Police officers will be able to take fingerprints and carry out identity checks on people in the street with new...
The devices will be rolled out nationally after pilot projects with 20 police forces generated "generally positive feedback", said the National Police Improvement Agency (NPIA).
The scheme allows officers to check someone's identity on the spot. Officers, who must gain consent from the person they are checking, can take the fingerprint using the device. It will be sent back to a database, and a message will be sent back to the officer within a few minutes saying whether the person is on it. The fingerprint taken by the mobile device will not be stored, the NPIA said.
The aim of the project is to save time for police officers, who previously had to take members of the public back to a station to check fingerprints.
The NPIA said the project "helps improve public safety by establishing a person's identity and therefore preventing criminals from slipping through the net".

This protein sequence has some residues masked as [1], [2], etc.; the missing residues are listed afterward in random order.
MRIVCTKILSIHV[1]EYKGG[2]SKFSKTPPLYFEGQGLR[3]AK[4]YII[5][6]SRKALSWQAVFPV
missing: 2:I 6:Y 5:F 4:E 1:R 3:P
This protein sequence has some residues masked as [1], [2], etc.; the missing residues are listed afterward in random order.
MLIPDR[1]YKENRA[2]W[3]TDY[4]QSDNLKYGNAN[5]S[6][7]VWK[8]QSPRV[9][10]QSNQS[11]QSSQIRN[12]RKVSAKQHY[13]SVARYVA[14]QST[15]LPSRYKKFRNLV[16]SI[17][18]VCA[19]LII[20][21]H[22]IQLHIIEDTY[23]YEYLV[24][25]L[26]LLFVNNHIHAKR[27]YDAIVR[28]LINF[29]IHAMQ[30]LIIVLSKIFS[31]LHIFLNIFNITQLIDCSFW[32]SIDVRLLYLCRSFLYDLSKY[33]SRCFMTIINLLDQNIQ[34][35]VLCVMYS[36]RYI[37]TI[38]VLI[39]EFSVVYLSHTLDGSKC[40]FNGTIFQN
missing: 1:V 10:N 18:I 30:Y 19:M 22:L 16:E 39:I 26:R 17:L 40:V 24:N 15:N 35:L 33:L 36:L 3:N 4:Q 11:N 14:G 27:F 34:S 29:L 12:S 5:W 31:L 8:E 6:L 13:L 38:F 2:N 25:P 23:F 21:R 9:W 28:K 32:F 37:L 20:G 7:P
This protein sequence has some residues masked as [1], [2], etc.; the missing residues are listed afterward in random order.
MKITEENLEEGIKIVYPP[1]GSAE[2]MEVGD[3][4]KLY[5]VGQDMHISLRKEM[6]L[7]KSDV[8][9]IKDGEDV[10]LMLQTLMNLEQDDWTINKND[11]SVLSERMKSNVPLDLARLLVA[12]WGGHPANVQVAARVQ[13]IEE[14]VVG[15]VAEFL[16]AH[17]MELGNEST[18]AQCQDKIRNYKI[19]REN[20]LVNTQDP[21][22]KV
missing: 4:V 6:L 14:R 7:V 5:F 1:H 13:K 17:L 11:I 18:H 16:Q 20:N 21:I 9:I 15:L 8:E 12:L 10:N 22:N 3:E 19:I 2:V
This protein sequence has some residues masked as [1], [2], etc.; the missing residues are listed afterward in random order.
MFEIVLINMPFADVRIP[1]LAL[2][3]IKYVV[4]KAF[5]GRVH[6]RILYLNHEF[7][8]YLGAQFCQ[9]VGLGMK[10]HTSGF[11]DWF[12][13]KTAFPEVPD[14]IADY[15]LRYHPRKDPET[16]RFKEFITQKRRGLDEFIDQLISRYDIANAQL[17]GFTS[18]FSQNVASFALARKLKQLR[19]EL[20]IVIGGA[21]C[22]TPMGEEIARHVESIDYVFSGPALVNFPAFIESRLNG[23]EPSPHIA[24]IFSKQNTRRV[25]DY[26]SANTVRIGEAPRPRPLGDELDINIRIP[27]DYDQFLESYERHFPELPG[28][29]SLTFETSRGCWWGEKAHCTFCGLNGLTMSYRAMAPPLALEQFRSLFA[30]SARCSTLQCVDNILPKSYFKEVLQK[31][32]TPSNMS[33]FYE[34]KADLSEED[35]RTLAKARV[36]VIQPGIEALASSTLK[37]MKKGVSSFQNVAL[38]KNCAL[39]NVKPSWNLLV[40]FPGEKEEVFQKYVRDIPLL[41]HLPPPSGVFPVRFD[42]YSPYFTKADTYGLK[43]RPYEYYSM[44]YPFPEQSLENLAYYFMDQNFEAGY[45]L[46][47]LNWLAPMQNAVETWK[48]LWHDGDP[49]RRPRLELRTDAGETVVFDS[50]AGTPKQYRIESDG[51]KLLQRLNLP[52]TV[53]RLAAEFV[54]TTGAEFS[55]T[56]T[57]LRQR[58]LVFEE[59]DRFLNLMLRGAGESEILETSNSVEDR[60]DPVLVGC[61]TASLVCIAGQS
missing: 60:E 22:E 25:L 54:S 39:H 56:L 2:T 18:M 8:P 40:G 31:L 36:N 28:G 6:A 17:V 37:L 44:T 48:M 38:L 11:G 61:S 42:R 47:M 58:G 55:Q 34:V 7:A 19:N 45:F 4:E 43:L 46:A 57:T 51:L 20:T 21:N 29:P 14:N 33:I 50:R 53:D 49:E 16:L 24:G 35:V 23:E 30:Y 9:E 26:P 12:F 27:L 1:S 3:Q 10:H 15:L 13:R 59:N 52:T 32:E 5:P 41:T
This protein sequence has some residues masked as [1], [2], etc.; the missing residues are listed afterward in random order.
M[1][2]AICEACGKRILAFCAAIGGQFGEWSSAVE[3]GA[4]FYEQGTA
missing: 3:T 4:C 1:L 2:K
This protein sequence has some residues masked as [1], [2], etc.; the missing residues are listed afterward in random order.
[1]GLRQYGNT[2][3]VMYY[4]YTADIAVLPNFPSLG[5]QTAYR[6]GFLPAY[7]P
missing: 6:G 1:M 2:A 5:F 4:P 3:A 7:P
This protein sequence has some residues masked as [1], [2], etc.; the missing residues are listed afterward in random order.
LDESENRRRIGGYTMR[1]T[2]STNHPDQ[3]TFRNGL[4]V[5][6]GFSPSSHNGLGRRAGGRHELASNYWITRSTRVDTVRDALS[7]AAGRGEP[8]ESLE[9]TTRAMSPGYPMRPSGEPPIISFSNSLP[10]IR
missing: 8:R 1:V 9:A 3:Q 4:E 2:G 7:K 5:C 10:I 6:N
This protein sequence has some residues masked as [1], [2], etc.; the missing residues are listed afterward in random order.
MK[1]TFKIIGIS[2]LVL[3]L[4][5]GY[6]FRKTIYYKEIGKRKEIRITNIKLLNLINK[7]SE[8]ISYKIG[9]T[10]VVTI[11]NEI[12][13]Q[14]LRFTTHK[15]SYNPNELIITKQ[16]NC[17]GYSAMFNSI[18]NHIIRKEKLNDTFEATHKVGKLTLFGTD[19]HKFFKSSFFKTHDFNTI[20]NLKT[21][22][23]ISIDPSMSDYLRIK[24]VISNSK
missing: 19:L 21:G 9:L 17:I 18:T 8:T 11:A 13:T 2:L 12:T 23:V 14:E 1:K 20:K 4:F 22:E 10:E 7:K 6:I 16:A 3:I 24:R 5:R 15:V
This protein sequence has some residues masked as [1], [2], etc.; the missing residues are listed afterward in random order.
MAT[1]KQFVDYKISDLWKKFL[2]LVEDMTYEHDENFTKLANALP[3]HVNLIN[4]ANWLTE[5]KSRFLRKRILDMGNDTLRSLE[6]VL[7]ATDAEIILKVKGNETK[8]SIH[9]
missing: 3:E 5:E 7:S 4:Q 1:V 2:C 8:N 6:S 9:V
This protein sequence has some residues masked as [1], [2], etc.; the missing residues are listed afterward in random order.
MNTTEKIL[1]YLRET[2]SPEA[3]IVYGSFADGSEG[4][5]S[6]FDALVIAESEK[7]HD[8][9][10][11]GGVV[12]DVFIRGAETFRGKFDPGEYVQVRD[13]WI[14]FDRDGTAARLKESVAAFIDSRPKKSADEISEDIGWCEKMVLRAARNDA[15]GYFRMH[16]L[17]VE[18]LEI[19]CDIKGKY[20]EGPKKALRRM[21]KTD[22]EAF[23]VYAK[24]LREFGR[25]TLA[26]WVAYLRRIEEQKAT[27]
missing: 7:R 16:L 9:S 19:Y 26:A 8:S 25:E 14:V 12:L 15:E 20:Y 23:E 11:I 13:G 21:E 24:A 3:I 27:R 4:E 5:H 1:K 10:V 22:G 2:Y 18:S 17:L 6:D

But civil rights campaigners say members of the public may feel under pressure to give fingerprints when it is not legally required that they do so.
NO2ID, a campaign group against the national identity scheme, said there needs to be legal protections put in place. The group called for assurances that any failures in the technology would be reported to Parliament, and asked that it be made illegal for the fingerprints to be checked against any database other than the criminal databases. They said, for instance, that prints should not be checked against the proposed national identity database.
The group asked that it be made illegal for the fingerprints collected on the streets to be stored, and asked that police officers be banned from arresting those who refuse to give prints.
The NPIA has put the contract for the national project out to tender, and hopes to implement all devices by early 2010.